Fines and trash

Mr. Michalopoulos’ companies continue accumulating fines for environmental and urban planning violations. In a document dated April 24, 2024, the Santorini Urban Planning Office informs company 105 SA and the relevant public agencies in Ios about an inspection that it conducted at Koumbara in the area where the stream lies. According to the inspection, part of the stream has been encroached upon to construct a concreted surface. (This surface is part of the parking lot of the Erego restaurant. The illegal filling of the stream was one of the violations for which the legal representative of 105 SA received a 9-month suspended jail sentence by the Greek Supreme Court in January 2024.) The Urban Planning Office imposes a fine of 16,382 Euros for the construction of the concreted surface and an annual fine of 8,184 Euros for each year the construction remains in place.

The inspection by the Urban Planning Office concerns only one of the TWENTY violations that have been identified in the reports of the environmental inspectors from 2016 and 2018. We do not know why the inspection was limited to confirming this particular violation. We hope that future inspections and fines for the remaining violations will follow soon. We also hope that the process of restoring the area will begin. We are closely monitoring these issues and taking action whenever necessary.

A parallel development, perhaps not unrelated to the new fine, is yesterday’s deluge of promotional articles about Mr. Michalopoulos and his activities in Ios. Examples include the article by Stefania Souki at newmoney.gr, titled “Why the Michalopoulos family acquired nearly 30,000 acres in Ios,” and by Teti Igoumenidi at Naftemporiki, titled “Investments in Ios by the Calilo Group.”

Among other things, these promotional articles announce the drafting of an Environmental Action Plan and the establishment of an Environmental Observatory. These supposed environmentally friendly initiatives are yet another attempt at greenwashing by the main culprit of Ios’s environmental degradation.

The Environmental Observatory, for instance, is staffed by close associates of Mr. Michalopoulos, who assist him in the planning and potential implementation of his investment plans. What do these gentlemen have to do with the protection of Ios’s environment?

Otherwise, the articles contain statements by Mr. Michalopoulos, in which he distorts reality, as is his usual practice.

  • He assures the reader that he and his family want to preserve the authenticity and uniqueness of the island as they knew it 20 years ago. He fails to explain how his care for protecting the island’s character aligns with the destruction of the Papa wetland and the network of streams in the area – one of the most unique, but now destroyed, parts of the island. The same applies to Koumbara, a unique area of the island, where the rocky connection to the neighbouring islet Diakofto has been replaced by a concrete bridge.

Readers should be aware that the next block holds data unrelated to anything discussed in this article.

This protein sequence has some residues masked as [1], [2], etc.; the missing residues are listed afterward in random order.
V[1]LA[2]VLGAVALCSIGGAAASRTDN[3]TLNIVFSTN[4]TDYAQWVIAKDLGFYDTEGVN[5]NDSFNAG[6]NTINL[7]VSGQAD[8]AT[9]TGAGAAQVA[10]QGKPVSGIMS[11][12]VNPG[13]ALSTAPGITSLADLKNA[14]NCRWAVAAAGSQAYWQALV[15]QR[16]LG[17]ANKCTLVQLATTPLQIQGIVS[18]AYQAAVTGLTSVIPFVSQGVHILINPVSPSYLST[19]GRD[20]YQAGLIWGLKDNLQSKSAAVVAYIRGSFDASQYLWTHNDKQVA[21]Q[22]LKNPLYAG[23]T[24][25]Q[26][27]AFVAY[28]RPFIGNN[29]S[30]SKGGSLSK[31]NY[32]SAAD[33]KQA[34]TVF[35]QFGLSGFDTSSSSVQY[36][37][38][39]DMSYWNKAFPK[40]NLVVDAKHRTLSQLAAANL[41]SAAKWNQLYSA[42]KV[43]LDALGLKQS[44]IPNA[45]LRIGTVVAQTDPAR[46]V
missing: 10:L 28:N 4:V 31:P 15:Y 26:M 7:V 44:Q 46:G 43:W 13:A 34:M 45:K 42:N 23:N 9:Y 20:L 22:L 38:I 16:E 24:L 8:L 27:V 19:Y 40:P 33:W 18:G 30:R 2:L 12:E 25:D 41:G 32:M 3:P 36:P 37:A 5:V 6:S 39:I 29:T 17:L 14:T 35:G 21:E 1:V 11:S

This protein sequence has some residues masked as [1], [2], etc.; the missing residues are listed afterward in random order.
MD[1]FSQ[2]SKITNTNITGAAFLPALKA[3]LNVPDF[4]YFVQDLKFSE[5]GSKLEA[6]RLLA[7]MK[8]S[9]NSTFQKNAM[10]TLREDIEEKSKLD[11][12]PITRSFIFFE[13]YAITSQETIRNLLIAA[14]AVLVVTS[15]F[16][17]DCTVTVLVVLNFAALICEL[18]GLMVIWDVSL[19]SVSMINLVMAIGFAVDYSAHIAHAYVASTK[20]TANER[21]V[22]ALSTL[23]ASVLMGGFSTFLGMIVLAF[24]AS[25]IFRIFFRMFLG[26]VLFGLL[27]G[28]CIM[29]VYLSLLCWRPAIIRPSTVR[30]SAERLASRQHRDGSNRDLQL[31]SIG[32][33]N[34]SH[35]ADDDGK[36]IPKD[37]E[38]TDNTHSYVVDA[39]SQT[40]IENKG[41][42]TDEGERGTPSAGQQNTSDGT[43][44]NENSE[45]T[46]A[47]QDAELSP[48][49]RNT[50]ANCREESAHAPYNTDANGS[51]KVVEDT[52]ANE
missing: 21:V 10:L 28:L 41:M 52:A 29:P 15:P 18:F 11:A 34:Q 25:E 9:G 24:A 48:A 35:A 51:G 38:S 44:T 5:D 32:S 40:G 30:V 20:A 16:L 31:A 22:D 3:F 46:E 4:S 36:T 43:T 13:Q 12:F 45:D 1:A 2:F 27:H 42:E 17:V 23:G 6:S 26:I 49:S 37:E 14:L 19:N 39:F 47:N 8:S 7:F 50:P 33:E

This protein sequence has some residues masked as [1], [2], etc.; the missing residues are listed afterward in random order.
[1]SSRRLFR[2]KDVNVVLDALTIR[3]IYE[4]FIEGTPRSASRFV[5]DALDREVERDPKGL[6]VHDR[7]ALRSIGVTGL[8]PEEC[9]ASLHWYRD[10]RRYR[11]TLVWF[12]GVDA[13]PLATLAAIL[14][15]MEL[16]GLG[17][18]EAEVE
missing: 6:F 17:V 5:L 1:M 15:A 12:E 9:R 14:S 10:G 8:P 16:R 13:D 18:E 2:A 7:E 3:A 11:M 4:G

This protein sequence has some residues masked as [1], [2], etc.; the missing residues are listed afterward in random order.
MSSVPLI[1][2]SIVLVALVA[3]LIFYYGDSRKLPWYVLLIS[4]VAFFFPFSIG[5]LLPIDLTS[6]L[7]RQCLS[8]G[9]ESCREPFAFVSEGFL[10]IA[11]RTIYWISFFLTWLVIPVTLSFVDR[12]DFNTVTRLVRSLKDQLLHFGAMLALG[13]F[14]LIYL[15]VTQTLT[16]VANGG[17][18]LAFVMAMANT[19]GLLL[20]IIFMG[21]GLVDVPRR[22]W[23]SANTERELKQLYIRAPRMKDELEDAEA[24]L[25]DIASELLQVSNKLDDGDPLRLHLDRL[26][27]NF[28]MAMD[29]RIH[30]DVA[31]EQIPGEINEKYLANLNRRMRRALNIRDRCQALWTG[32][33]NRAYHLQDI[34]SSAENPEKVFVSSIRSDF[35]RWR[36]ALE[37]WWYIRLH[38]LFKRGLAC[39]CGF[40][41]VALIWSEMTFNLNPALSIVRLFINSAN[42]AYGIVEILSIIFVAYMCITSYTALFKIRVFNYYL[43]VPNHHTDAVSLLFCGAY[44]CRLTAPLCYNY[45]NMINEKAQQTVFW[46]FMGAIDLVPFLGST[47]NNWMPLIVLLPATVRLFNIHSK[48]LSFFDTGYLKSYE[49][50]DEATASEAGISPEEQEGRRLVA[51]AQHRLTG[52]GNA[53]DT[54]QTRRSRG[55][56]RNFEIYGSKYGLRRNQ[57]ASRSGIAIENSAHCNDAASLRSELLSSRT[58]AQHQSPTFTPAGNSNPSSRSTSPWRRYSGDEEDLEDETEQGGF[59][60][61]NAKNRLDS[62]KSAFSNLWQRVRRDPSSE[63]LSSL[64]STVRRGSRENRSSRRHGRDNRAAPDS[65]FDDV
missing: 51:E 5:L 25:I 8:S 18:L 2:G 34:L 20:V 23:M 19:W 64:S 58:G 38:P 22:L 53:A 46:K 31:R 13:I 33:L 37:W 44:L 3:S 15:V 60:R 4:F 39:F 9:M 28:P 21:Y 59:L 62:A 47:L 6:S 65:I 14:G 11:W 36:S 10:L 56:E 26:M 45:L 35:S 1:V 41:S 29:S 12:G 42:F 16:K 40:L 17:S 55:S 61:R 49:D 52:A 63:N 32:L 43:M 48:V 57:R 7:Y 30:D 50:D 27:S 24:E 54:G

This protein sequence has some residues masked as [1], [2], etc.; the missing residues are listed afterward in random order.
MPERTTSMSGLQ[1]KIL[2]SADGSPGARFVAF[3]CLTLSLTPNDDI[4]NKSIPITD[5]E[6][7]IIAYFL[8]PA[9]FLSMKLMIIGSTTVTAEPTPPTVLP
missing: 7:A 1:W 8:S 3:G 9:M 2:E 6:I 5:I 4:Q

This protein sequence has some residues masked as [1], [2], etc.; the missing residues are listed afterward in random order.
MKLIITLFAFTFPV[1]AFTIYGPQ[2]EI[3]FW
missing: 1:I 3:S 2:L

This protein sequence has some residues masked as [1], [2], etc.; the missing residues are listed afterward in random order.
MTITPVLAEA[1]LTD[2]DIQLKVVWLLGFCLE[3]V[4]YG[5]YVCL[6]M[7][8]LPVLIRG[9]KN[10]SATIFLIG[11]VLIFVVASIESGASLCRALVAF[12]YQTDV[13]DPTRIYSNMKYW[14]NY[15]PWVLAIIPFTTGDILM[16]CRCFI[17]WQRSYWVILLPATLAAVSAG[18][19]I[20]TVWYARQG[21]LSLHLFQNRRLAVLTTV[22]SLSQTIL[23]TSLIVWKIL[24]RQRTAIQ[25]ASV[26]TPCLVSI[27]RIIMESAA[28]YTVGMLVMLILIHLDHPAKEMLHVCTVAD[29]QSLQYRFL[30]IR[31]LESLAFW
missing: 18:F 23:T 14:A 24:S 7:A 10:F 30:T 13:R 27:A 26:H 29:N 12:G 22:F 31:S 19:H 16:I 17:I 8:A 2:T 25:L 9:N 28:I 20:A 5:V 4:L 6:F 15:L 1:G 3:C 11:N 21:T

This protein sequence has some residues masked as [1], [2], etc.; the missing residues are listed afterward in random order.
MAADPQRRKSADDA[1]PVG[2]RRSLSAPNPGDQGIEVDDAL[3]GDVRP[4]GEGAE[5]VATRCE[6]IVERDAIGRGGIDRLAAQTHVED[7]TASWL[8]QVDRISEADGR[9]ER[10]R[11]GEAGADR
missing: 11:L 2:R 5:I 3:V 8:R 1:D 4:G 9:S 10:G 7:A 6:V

• He reiterates that he is committed to utilising only 1% of the total area he owns. He does not mention that this 1% includes all the beaches adjacent to his properties, which will become de facto private. Obviously, he does not plan to build hotels and villas on the mountain peaks that he owns.
  • He presents himself as an investor with a long-term horizon, without anxiety or pressure to realise his investments. He does not mention that he had sought to construct a tourist village in Koumbara ten years earlier, with many illegalities and hasty actions, but the investment was rejected by the Supreme Court.
  • He criticises other tourism entrepreneurs for their arrogance, saying specifically that “we must stop being envious of our neighbours and we must rely on our own hard work. In the past, we became arrogant at times, as happened in the ’80s in large islands, with large hotels that altered the image of the destinations.” Mr. Michalopoulos and his companies have already altered or destroyed iconic landscapes of Ios. Criticising others for arrogance seems somewhat… arrogant.

We believe that the proper place for these promotional articles is in the trash. The same goes for Mr. Michalopoulos’s new supposedly environmentally friendly initiatives.

See Also